CosmWasm (General)

CosmWasm (general)


CosmWasm is a smart contract platform focusing on security, performance, and interoperability It is the only smart contracting platform for public blockchains with heavy adoption outside of the EVM world.

Key features of CosmWasm are:


CosmWasm architecture prevents almost all the known risk vectors of Ethereum.


CosmWasm runs the Web Assembly, Wasm virtual machine guarantees high performance.


CosmWasm was built for multi-chain, cross-chain world, deeply integrated with IBC (Inter-blockchain communication).

Smart contract language

CosmWasm smart contracts are written in Rust (opens in a new tab) programming language. Here’s a good reference if you would like to make a deep dive (opens in a new tab).


Why Rust?

Performance. Rust is blazingly fast and memory-efficient: with no runtime or garbage collector, it can power performance-critical services, run on embedded devices, and easily integrate with other languages.

Reliability. Rust’s rich type system and ownership model guarantee memory-safety and thread-safety — enabling you to eliminate many classes of bugs at compile-time.

Productivity. Rust has great documentation, a friendly compiler with useful error messages, and top-notch tooling — an integrated package manager and build tool, smart multi-editor support with auto-completion and type inspections, an auto-formatter, and more.

Example CosmWasm smart contract

// cosmwasm_std is a standard library for smart contracts.
// It provides essential utilities for communication with the outside world
// and a couple of helper functions and types.
// Every smart contract uses this dependency.
use cosmwasm_std::{
    entry_point, to_binary, Binary, Deps, DepsMut, Empty, Env, MessageInfo,
    Response, StdResult,
// serde is a serialization/deserilization library
use serde::{Deserialize, Serialize};
// Query response data structure
#[derive(Serialize, Deserialize)]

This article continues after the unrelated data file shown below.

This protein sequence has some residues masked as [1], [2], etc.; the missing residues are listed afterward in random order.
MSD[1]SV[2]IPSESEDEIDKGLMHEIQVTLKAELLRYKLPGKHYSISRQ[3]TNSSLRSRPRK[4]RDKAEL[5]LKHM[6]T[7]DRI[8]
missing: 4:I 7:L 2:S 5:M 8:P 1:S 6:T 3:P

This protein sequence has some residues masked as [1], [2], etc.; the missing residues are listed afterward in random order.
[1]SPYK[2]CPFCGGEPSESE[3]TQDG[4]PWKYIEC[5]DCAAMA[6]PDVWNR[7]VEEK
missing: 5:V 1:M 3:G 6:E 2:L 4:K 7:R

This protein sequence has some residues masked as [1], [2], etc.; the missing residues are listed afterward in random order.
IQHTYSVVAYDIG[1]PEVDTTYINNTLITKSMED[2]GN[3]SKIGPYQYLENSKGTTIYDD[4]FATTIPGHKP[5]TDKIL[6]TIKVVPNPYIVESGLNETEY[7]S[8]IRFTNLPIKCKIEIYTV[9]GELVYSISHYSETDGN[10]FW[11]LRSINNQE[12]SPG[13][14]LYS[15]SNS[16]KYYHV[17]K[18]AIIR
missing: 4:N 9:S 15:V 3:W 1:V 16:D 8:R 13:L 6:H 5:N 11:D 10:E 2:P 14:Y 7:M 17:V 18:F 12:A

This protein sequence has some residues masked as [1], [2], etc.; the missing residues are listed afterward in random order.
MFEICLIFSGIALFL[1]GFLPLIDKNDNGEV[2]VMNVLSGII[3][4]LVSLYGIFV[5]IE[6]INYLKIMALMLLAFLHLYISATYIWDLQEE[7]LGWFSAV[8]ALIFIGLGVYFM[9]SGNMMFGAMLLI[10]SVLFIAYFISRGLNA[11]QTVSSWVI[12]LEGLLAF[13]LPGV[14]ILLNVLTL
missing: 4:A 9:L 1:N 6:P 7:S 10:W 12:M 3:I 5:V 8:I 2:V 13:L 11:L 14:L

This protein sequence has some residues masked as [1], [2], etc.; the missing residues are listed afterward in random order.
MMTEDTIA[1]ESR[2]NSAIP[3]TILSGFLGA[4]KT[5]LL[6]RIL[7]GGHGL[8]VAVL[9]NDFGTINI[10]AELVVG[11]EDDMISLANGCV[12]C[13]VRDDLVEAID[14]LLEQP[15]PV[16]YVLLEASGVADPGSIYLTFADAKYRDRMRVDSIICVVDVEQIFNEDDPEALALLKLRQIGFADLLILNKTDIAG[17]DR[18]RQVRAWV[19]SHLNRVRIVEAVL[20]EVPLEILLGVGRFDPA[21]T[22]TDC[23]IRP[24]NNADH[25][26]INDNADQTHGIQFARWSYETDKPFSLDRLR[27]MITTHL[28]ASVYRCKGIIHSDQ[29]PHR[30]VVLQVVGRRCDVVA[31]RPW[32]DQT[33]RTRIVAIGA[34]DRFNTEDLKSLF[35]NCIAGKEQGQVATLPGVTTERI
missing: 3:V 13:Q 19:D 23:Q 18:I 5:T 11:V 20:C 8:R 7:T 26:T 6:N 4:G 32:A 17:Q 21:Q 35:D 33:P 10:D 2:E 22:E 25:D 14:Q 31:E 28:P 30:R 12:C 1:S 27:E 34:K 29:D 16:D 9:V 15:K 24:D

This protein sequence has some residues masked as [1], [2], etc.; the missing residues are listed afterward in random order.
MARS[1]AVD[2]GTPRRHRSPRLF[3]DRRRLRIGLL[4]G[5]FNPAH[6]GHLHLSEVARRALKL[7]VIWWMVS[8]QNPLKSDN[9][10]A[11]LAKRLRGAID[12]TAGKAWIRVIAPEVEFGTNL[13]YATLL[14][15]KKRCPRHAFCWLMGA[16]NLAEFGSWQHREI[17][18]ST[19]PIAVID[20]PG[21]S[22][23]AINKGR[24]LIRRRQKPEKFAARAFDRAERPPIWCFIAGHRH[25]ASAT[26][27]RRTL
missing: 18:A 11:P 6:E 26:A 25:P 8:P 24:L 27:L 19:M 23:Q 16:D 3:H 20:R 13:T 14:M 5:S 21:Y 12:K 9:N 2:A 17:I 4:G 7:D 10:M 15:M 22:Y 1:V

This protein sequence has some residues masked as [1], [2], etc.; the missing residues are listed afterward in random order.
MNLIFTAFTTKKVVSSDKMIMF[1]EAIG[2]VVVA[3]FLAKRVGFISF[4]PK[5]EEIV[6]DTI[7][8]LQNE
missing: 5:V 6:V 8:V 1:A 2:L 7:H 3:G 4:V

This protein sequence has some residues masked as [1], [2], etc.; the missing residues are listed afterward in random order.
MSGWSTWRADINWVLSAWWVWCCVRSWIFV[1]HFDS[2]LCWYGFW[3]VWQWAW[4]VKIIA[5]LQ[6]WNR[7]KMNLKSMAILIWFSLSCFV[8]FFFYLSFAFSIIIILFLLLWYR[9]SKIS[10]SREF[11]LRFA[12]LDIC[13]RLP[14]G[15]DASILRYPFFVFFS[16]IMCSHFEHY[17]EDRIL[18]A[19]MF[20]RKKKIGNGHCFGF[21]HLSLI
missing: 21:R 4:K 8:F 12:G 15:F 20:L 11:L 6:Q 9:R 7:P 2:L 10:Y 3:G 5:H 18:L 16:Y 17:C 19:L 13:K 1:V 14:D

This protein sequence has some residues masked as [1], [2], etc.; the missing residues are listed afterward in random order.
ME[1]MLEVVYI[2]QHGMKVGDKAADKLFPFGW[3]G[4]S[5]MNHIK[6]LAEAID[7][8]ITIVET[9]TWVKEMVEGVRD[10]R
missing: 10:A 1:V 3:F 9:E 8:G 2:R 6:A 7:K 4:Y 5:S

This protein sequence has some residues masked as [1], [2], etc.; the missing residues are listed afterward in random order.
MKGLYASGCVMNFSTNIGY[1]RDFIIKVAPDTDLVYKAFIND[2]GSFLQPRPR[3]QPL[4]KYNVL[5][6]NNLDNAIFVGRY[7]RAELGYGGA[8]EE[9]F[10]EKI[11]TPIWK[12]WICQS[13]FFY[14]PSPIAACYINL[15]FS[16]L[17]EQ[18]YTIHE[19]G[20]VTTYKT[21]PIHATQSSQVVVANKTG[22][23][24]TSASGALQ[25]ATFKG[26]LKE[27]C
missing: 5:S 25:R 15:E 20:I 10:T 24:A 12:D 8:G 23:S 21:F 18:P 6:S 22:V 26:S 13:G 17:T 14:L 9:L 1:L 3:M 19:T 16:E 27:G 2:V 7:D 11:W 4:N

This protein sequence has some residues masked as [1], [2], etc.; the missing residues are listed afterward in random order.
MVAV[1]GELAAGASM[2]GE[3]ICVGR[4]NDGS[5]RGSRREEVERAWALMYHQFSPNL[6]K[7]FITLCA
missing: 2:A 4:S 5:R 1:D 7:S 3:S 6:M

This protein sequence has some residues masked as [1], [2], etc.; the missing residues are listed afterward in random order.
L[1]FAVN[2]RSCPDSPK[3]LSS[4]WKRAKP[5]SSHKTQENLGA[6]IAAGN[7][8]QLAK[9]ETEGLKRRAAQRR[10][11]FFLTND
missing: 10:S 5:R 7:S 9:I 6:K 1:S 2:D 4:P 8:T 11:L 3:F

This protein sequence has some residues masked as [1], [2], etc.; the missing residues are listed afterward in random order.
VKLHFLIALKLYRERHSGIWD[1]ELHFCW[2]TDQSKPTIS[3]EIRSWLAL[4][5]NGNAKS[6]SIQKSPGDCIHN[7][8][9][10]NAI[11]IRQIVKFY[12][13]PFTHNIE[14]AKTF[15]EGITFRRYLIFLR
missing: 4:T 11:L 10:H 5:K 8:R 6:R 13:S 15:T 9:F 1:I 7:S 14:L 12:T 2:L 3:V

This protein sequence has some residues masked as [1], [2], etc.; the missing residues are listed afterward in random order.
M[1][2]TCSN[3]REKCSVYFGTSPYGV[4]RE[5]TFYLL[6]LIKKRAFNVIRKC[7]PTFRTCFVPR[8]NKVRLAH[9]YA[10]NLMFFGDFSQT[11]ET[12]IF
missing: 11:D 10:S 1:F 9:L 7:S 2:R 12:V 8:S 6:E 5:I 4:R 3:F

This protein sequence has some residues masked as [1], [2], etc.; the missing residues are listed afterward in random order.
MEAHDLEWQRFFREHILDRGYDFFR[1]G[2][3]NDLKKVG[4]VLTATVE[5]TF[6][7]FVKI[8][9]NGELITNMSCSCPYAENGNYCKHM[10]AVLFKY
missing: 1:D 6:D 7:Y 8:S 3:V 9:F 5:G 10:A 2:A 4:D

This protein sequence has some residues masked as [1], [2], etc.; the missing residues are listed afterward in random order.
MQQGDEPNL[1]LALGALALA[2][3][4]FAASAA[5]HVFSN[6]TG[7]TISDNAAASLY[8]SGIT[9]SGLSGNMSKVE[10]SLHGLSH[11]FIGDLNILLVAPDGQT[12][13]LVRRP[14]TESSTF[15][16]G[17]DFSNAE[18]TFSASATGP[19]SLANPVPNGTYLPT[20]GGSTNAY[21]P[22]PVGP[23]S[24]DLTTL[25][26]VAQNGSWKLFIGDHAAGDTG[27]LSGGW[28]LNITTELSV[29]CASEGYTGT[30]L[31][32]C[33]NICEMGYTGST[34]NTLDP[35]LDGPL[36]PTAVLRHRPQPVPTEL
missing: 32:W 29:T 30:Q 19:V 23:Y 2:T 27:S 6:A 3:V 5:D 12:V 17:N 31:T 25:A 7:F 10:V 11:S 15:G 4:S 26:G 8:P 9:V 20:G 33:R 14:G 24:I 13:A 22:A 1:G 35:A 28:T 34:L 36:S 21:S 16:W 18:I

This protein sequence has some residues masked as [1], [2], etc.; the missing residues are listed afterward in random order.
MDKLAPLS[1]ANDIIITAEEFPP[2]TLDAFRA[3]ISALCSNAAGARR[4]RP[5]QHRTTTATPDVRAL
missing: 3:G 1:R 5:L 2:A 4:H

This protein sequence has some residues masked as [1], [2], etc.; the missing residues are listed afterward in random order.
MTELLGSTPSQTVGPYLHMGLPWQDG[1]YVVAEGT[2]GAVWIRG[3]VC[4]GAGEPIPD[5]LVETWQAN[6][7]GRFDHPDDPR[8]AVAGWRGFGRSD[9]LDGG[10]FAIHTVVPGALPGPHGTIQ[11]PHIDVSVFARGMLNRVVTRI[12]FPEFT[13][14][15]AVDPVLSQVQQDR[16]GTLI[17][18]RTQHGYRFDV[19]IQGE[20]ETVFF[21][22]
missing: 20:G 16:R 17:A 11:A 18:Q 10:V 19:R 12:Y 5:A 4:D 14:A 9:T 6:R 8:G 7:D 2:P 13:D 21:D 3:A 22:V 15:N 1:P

struct QueryResp {
    message: String,
// Typical Rust application starts with the fn main() function called by
// the operating system. Smart contracts are not significantly different.
// When the message is sent to the contract, a function called "entry point"
// is called. Unlike native applications, which have only a single main entry
// point, smart contracts have a couple corresponding to different message types:
// instantiate, execute, query, sudo, migrate and more
// instantiate is called once per smart contract lifetime - you can think about
// it as a constructor or initializer of a contract.
pub fn instantiate(
    // DepsMut is a utility type for communicating with the outer world -
    // it allows querying and updating the contract state,
    // querying other contracts state, and gives access to an Api object with
    // a couple of helper functions for dealing with CW addresses.
    _deps: DepsMut,
    // Env is an object representing the blockchains state when executing
    // the message - the chain height and id, current timestamp, and the called
    // contract address.
    _env: Env,
    // MessageInfo contains metainformation about the message which triggered
    // an execution - an address that sends the message, and chain native
    // tokens sent with the message.
    _info: MessageInfo,
    // Empty is the message triggering execution itself, it is Empty type
    // that represents {} JSON, but the type of this argument can be anything
    // that is deserializable.
    _msg: Empty,
) -> StdResult<Response> {
// Another entry point
pub fn query(
    // Deps object is readonly as opposed to DevMut above.
    // That is because the query can never alter the smart contract's internal
    // state. It can only read the state. It comes with some consequences -
    // for example, it is impossible to implement caching for future queries
    // (as it would require some data cache to write to).
    _deps: Deps,
    _env: Env,
    _msg: Empty
 ) -> StdResult<Binary> {
    let resp = QueryResp {
        message: "Hello World".to_owned(),

Deploying a smart contract on Sei

Let’s create a simple smart contract project from template.

Assuming you have a recent version of Rust and Cargo installed (via rustup (opens in a new tab)), then the following should get you a new repo to start a contract:

Install cargo-generate (opens in a new tab) and cargo-run-script. 

cargo install cargo-generate --features vendored-openssl
cargo install cargo-run-script